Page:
Buggy, Ned

November 12, 1993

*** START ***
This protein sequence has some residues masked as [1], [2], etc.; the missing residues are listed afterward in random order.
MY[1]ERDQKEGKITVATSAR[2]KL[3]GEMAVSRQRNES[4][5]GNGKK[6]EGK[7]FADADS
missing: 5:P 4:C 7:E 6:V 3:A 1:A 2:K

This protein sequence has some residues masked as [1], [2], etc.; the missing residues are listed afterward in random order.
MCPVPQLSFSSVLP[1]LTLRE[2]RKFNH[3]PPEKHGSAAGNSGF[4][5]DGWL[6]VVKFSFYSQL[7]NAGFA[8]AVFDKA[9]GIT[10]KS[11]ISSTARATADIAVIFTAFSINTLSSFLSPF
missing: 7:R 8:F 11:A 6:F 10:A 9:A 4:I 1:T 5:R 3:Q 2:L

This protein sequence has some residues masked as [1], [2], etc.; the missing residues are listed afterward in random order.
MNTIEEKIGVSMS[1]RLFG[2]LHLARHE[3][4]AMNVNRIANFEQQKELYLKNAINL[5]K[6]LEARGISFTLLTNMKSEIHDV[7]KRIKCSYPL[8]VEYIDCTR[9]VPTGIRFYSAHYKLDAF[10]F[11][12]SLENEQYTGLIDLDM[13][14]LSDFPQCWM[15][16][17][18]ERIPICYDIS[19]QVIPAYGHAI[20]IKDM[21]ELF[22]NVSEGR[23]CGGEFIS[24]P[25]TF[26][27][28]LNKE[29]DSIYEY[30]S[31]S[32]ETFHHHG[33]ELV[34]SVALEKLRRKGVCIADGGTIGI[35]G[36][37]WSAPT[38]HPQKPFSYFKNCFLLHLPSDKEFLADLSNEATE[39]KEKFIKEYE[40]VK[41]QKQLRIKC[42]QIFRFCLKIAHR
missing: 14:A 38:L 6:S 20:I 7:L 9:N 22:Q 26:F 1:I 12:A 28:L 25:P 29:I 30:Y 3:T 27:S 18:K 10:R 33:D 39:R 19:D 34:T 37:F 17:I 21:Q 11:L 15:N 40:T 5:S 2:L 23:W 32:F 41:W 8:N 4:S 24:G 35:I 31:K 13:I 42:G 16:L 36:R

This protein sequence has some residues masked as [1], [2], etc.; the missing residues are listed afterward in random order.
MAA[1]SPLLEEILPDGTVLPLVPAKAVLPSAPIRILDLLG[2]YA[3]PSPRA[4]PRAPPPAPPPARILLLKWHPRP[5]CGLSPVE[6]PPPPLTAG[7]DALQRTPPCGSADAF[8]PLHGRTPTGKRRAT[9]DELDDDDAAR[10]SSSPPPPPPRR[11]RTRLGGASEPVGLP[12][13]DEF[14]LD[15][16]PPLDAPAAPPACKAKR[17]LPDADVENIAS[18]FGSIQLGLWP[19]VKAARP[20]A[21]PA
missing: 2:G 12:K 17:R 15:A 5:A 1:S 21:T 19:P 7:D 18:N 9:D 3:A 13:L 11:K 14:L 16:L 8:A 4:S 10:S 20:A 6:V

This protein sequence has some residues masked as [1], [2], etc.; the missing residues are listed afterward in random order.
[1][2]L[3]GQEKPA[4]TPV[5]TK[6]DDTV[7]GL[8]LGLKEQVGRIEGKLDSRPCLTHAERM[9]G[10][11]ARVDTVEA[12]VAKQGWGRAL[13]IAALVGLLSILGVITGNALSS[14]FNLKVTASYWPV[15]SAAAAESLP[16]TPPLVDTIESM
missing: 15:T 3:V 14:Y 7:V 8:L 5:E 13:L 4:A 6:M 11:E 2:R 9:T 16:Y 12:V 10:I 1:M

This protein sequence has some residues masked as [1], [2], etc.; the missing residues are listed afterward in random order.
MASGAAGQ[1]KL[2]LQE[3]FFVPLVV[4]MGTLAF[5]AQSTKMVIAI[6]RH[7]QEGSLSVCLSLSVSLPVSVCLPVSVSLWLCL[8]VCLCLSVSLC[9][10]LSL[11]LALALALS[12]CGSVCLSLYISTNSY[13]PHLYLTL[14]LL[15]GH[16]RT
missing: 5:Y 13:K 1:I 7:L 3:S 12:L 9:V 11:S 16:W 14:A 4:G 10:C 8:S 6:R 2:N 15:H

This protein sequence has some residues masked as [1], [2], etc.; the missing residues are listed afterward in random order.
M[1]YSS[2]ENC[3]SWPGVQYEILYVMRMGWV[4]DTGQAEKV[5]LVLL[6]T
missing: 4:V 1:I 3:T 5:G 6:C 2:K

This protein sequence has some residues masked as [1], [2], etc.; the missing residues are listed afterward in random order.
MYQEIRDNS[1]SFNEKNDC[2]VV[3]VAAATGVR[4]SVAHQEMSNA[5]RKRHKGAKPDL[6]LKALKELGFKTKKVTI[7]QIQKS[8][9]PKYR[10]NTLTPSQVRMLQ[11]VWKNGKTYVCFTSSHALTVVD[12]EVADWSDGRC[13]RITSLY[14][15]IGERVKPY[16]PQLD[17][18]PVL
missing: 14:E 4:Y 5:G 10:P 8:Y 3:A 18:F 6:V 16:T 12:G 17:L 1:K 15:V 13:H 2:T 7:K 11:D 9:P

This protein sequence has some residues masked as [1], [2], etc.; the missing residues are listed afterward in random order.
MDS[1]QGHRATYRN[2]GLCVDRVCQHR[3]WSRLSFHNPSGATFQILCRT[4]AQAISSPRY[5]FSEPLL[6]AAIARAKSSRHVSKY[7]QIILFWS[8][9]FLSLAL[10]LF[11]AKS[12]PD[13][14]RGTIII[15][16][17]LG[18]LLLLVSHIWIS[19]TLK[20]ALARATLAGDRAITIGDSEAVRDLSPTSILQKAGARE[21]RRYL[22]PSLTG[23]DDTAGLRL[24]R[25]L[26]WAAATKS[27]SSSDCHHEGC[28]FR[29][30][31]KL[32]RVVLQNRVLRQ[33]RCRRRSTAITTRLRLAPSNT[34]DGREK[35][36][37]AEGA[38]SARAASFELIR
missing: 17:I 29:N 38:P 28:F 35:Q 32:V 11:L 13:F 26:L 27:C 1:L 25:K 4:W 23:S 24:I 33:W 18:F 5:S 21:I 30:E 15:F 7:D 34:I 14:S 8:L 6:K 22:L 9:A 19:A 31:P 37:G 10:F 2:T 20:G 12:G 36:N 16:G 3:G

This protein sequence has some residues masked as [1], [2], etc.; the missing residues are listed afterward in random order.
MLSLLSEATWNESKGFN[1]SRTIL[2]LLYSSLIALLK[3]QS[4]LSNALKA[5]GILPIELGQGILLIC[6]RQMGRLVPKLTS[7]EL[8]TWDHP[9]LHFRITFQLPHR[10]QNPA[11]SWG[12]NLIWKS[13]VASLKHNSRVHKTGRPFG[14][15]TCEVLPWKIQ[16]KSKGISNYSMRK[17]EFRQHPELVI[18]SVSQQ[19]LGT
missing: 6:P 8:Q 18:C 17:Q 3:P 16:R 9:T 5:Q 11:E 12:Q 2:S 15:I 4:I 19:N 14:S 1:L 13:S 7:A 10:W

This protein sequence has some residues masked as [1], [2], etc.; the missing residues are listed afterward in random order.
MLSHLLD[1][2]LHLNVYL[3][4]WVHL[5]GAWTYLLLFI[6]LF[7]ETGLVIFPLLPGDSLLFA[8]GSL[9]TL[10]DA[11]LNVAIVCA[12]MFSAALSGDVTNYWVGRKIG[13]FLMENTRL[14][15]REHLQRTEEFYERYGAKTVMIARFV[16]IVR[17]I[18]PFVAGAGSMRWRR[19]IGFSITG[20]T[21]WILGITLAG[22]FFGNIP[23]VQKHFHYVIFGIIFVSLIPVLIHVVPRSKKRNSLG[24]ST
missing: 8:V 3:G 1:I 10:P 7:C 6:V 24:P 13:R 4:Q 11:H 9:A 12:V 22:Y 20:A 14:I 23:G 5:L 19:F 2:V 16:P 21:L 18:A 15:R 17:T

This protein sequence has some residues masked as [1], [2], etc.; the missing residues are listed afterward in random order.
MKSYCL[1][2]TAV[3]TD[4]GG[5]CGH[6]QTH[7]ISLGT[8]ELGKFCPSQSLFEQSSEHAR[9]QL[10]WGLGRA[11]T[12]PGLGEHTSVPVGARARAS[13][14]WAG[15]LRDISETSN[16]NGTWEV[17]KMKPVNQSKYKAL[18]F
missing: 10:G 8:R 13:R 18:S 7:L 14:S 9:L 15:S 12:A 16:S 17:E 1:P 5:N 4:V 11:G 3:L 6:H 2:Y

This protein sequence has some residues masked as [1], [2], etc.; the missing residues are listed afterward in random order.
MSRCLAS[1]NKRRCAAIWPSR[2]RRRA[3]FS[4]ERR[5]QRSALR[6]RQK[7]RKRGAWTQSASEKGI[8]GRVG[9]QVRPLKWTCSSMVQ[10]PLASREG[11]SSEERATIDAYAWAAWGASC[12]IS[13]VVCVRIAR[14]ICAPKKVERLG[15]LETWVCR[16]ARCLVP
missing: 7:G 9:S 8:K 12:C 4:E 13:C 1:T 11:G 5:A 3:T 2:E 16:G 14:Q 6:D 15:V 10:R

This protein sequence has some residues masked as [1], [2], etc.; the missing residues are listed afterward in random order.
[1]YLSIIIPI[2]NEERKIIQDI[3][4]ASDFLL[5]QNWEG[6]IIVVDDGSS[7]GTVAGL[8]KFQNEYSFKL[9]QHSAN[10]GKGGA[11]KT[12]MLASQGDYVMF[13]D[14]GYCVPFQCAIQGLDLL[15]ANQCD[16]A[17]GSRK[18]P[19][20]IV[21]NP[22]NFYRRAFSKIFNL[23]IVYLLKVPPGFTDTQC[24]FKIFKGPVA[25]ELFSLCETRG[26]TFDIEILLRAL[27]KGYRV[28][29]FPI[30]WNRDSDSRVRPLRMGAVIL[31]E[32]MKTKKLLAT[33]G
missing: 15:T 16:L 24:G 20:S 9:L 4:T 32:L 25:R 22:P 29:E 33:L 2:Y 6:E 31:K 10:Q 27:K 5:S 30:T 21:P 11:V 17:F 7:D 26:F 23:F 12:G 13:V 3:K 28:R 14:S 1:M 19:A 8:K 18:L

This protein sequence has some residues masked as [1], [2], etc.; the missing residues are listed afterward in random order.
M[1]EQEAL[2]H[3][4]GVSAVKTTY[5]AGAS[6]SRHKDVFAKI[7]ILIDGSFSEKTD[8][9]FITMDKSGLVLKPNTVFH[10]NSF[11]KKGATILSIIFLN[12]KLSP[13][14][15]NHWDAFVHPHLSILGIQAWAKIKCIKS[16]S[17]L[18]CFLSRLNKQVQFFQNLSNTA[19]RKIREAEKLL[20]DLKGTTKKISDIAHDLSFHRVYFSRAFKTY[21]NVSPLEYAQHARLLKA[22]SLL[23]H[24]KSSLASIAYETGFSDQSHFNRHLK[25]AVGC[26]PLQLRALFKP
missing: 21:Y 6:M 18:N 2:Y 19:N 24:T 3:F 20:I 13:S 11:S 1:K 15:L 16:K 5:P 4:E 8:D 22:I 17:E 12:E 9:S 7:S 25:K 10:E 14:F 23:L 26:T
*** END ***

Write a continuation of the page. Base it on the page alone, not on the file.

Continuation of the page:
Ned Buggy Wexford's remarkable sporting ambassador His father is a Kilkenny man and his mother comes from the Mount Sion part of Waterford, yet Ned Buggy is one of the greatest hurler the model county has ever produced. The first Wexford man in his family, Ned hurled with great distinction for both club (Faythe Harriers) and county in the sixties, seventies and eighties. During his career the versatile ash wielder won just about every medal doing the rounds. And, incredibly, since giving up the hurling Ned has carved out a new sporting career for himself in the handball courts and, at the age of 45, he is currently one of the top Junior Handballers in the country. Ned Buggy has lived in Wexford town all his life. And with Kilkenny and Waterford blood coursing through his veins it was only natural that he should take to the hurling field, and excel! His brother, Martin, actually played on the county team before him. "My mother's nephew, Tom Gallagher, won an All-Ireland Minor medal with Waterford in 1948, the year I was born. And, funnily enough, the first honour I won the Wexford was an All-Ireland Minor in 1966", he explains. Ned first started to play for the Wexford Senior team at the age of eighteen. He went as a spectator for a National League game against Clare and the team was stuck for a few subs. He togged out and ended up making his Senior intercounty debut against Clare in New Ross. A Juvenile with Faythe Harriers at the age of thirteen. Buggy went on to win just about every possible club honour within the Model county. He picked up Junior, Minor, Under 21, Juvenile and Senior county Championship medals but "The Wexford Kingpins" never managed to transfer their dominance into Leinster Club success. Ned won a Senior Championship medal in 1981 and was beaten in finals for his last two years with the club in '84 and '85. he hurled for the club for a total of 25 years, from 1960 to '85. Ned was a Wexford Minor in 1965 and 1966, winning the All-Ireland Minor title in '66 when the Model county overcame Cork in the replayed final on a scoreline of 4-1 to 1-8 after an incredible draw which finished with both sides locked on a score of 6-7 apiece. The Faythe Harriers clubman then played Under 21 for three years, losing a couple of All-Ireland to Cork in '69 and '70. Leinster Senior titles were secured in both 1976 and '77 and 1977 remains the last time Wexford won a Senior provincial title. "I never dreamed back in '77 that it'd take us so long to win another one", he admits. That same year Wexford made it all the way to the All-Ireland decider, only to be outdone on a scoreline of 1-17 to 3-8 by their chief scourges Cork. In all, Ned was on three Wexford sides which lost out to Cork in All-Ireland Senior finals! That was in 1970, 1976 and 19777. Buggy was also on the last Wexford side to win a Senior National Hurling title of any description when they annexed the National League in '73. The Faythe Harriers man was given one of the greatest honours in the game when he received an All-Star in 1979. Ned certainly played in a lot of big games in his time, so what is the most memorable one of them all? "Probably the 1969 National League final. I came on as a sub after four minutes when Dan Quigley got a few broken fingers. Coming off the bench to hurl, I put in a pretty solid performance in what was my first Senior final appearance for Wexford. Big questions were asked off me that day. My performance convinced me that I was able to cope with the big day", he points out. With Faythe Harriers Ned usually hurled in either the centre back or left wing back berth. With the county team he was frequently played in the forward line. "I preferred to play left half back. I was never a natural forward", he says. Ned Buggy certainly couldn't be tagged a glory-hunter. He wasn't in the game for the honours, the accolades, the fame, or anything like that. Playing was the main thing, and representing one's county was the greatest honour of them all. "When a fella started hurling you set yourself a few goals. My one burning ambition was to play for Wexford. When I first started knocking about with a hurl my long term aim was to represent the county. My heroes were the likes of Ned Wheeler, Hopper McGrath and Seamus Quaid and I wanted to try to emulate those guys" he explains. Ned certainly realised his ambitions and during the course of his accomplished career he had the honour of playing against some true hurling artists. So many, in fact, that he finds the task of picking out his most difficult opponent to be an impossible one. "It's very hard to mention one fella. Everybody was difficult really, particularly the Kilkenny team of the mid-seventies. They were all brilliant players, none of them were soft, no-one was more difficult to play against than anyone else. In my book that Kilkenny team was the best I ever played against. They were something else". 1993 was something of a disappointing year for Wexford - a year, many could argue, in which luck simply wasn't on their side. They could so easily have won something but, at the end of the day, finished empty handed. A great Winter and Spring campaign culminated in the Yellow Bellies appearing in the National League decider. They took Cork to a second replay before finally succumbing. It wasn't long before Wexford were in the Leinster final and, in the game of the Championship, they were helpless to prevent their opponents Kilkenny from returning from the jaws of defeat to snatch a draw, before the unfortunate Slaneysiders once again lost out in another replay. A disappointing year for Wexford on the whole? "Well it was and it wasn't", says Buggy. "I think the only thing that got them where they were this year was their sheer courage. They may have been short a bit of craft but you couldn't really fault them. They showed plenty of heart and determination and that makes up for a lot. It was just that little bit of craft on the day that probably found them out". With the Championship season now well and truly a distant memory, the National League is underway. Wexford have made a somewhat indifferent start - a 2-14 to 1-10 defeat against All-Ireland finalists Galway followed by the narrowest of victories over Waterford. "It's a good start", offers their former star. "If they get to the knock out stage they'll be doing well". He agrees that another good run in the League this year could be detrimental to Wexford's '94 Championship aspirations. "Their third game against Cork didn't do them any good. It seemed to take a bit of the edge off them. I wouldn't like to see them in the final again next year - the semi-final or quarter final would do nicely", he says. Is Ned confident that Wexford can capture that elusive Leinster title next year? "I wouldn't like to say they'll get it next year because they have to find some new faces. But now's the time to search and give those fellas games. They should be using the League as a breeding ground", he points out. Alongside Aidan Fogarty and Noel Skehan, Ned was a selector on the Leinster team which beat Ulster in the Railway Cup hurling final on Sunday last. Despite all the talk in the media he feels that the Railway Cup is still very much a worthwhile and prestigious competition -to those involved anyway! "As far as I'm concerned the players are all interested in playing Railway Cup. Everybody's arguing but the players like to represent their province and they like to win. Even when I was a player we were dead keen to represent our province. We take it seriously - and I wouldn't have bothered wasting my time as a selector if we weren't interested in winning it", he explains. Buggy is something of a shark on the handball court these days. When he said goodbye to his hurling career he wasn't prepared to call a halt to his involvement in G.A.A. sports, so handball was the obvious choice. His brother Seamus, who won a World title in 1970 and also three All-Ireland Senior doubles titles, was always very involved in handball and Ned used to frequently go to his games to lend his support. Ned decided to take the game up and since winning a Novice All-Ireland in '83 his aim has always been to win a Junior All-Ireland title, and last year it was a case of mission accomplished! Ned collected two national Junior doubles title, rounding off a great year which also saw him winning Leinster singles and doubles titles on the 40 x 20 court along with the corresponding titles on the 60 x 30 arena. It's harder for fellas like myself who are advancing in years, so in that respect last year gave me extra satisfaction", he beams. At one stage Ned won five consecutive Senior county titles in the big alley. In all he has collected a total of sixteen Senior county titles. So, as you can probably gather, he takes his handball pretty seriously, he doesn't just play for the sake of it! Buggy tells us that he has in fact won twelve All-Ireland titles since he started. Certainly no mean feat! One of the secrets of his success is his super-fitness. He keeps his body in prime condition through regular bouts of circuit training. Proprietor of 'Ned Buggy Sports. In Sports' in Wexford town for the past twelve year, Ned is married to Kathleen and has three children -Edwina, Yvonne and Gavin. Nineteen year old Gavin is following in his fathers footsteps by playing both handball and hurling. He won an All-Ireland Under 16 60 x 30 doubles title a few years ago. "He's got the handball title. Let's hope he can follow it up with a hurling one!", says his proud father. Who knows, that just might happen. If Gavin takes after his father in the hurling skill stakes he should have no difficulty making the county team. And Wexford are certainly long overdue an All-Ireland Championship. A little bit of luck could make all the difference for the Slaneysiders. Written by the Hogan Stand Magazine 12th Nov 1993